I’m an activist, and the trafficking of girls, women and boys makes me angry; an anger born from hurt, fear, and a disdain for injustice. This fighting spirit is something I hadn’t connected to this strongly since I founded GGE. My purpose as an activist was being reborn. Somewhere along my journey I started leading with my head more than my heart. Not for profit management in the U.S. often leads to this. And, as painful as it is to lead from your heart, my healing cry reminded me of the words of Aruna Roy, “You cannot disassociate yourself from the other. The minute you do you get bad planning and bad policy.”

I’m not the last girl; I’m not the first girl either. As a matter of fact, I’m closer to the last girl than the first girl as a first generation Haitian immigrant, but I do have a certain level of education, status, money, and power.

As my male ally Ted Bunch put it, “Women and girls don’t need us to protect them; they need men not to be violent and safety will take care of itself.” They need us to show up and fight this war on women by their side and to the best of our ability daily; however, I’m still struggling with how to do that while navigating this nonprofit terrain.

My experience and work with Move to End Violence has further strengthened my conviction that violence against women demands a collaborative, global strategy in order for these barriers to be dismantled. While we’re all on the same side of the table, this parallel process of hierarchies is developing as we work.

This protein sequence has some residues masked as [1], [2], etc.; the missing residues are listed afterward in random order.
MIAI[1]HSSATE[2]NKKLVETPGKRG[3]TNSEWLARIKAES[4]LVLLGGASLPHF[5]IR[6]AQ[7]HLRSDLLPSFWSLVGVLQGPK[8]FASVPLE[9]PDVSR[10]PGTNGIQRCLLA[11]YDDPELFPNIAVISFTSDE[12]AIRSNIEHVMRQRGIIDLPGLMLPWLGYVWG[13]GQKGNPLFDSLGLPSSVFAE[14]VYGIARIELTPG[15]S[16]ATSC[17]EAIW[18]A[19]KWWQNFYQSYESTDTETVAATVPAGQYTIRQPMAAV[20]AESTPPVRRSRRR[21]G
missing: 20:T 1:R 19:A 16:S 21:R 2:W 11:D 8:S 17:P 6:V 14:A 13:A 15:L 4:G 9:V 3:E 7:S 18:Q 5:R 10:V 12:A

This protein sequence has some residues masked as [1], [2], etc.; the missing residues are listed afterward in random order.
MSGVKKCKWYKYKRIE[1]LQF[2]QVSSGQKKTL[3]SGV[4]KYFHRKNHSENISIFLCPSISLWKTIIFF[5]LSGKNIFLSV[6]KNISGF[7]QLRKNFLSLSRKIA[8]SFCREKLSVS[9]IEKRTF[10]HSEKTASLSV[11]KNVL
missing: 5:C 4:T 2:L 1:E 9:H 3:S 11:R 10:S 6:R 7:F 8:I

So the following questions still endure: 1) How do we remain connected with “the last girl” within our movement when opportunities, education, status, money, and power move us away from the margins as individuals and as activists?; And 2) How do we create a revolutionary movement that doesn’t mimic and re-create the same capitalistic structures of hierarchy, power, decision making, and allocation of resources to the “haves and have nots” of nonprofit management and movement building?

We fight the oppressive structures of society to move the people we work for from the margins. We fight the oppressive structures of capitalism to move ourselves/our organizations from the margins. I challenge my fellow activists, funders, and those of you reading this blog to contribute to a dialogue. Be as curious as primary school children on their first day of school with me. Engage and think big about the “great experiment” of institutionalization of social change by transposing identities to deconstruct hierarchies within the movement to end violence against women girls. What would that look like to you?

Joanne Smith
Joanne Smith
Founder and Executive Director
Girls for Gender Equity

A staunch human rights advocate Joanne N. Smith, founder and executive director, is responsible for moving Girls for Gender Equity closer to its mission through strategic advocacy, development, and leadership cultivation. Learn More